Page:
It's the NL that’ll have the more surprising Cy: Brewers right-hander Brandon Woodruff. Over the last two seasons, he has 195 1/3 innings pitched and a 3.08 fielding independent pitching mark. The only pitchers in that span with that many innings and a lower FIP are Bieber, Cole, Charlie Morton, Jacob deGrom and Max Scherzer. It was an .897 opponent OPS the third time through the order that held Woodruff back from a truly elite season in 2020, and that’s an issue that’s going to have to be addressed to justify this lofty prediction. But with a legit five-pitch mix, improved spin rates and two distinct varieties of fastball, I like Woodruff’s ability to make that adjustment and edge out Mets teammates deGrom and Trevor Bauer (yes, I snuck another prediction in here).
5. Randy Arozarena will NOT be the AL Rookie of the Year.
This is an award in which preseason consensus typically seems to be shaken up by season’s end, and it’s pretty clear that the consensus will side with Arozarena after his historic October. Though it took fewer days of service than ever to lose rookie eligibility in 2020 and Arozarena played 19 games for the Cardinals in 2019 and 23 for the Rays in '20, he still qualifies.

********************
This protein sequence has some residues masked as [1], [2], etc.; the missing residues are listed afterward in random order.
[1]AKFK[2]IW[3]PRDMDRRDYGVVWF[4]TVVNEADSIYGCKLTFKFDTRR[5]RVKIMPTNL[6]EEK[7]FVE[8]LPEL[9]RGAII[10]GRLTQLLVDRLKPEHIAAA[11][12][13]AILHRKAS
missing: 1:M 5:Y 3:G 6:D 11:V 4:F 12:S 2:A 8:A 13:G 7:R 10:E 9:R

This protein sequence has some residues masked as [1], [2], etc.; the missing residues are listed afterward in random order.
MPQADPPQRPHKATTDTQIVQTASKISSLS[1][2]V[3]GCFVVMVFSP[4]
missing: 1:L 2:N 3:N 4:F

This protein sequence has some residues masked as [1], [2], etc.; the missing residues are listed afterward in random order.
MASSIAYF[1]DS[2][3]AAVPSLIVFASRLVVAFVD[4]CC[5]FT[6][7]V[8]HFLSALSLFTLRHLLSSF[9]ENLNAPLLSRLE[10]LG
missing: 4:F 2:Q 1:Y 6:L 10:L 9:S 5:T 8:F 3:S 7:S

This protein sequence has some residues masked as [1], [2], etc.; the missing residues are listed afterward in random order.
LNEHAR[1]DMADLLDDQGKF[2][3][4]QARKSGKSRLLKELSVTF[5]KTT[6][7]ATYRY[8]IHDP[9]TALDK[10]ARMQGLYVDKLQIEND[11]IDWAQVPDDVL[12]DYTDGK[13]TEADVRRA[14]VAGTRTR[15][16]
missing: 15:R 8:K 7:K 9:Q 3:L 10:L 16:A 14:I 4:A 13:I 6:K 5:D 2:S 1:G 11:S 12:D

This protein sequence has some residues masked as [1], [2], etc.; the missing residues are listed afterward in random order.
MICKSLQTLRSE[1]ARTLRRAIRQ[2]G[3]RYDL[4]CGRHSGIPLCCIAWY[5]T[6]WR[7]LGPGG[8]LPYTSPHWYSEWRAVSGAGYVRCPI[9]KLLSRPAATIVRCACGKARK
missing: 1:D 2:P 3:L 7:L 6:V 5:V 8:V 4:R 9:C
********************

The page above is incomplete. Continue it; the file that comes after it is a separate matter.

The downside to Arozarena’s incredible postseason output (10 homers, three doubles and a triple) is the target it places upon him moving forward, and he’ll probably run hot and cold as pitchers focus on exploiting his weakness down and in.
So while Arozarena will still be a very good player on a very good (albeit different) Rays team, it will be some other rookie’s turn to attract attention. I see outfielder Jarred Kelenic coming up for the surprisingly good Mariners (and making Mets fans miserable) with an AL Rookie of the Year run. Meanwhile, Ke’Bryan Hayes will build on his quietly great September with the Pirates to win the NL honor.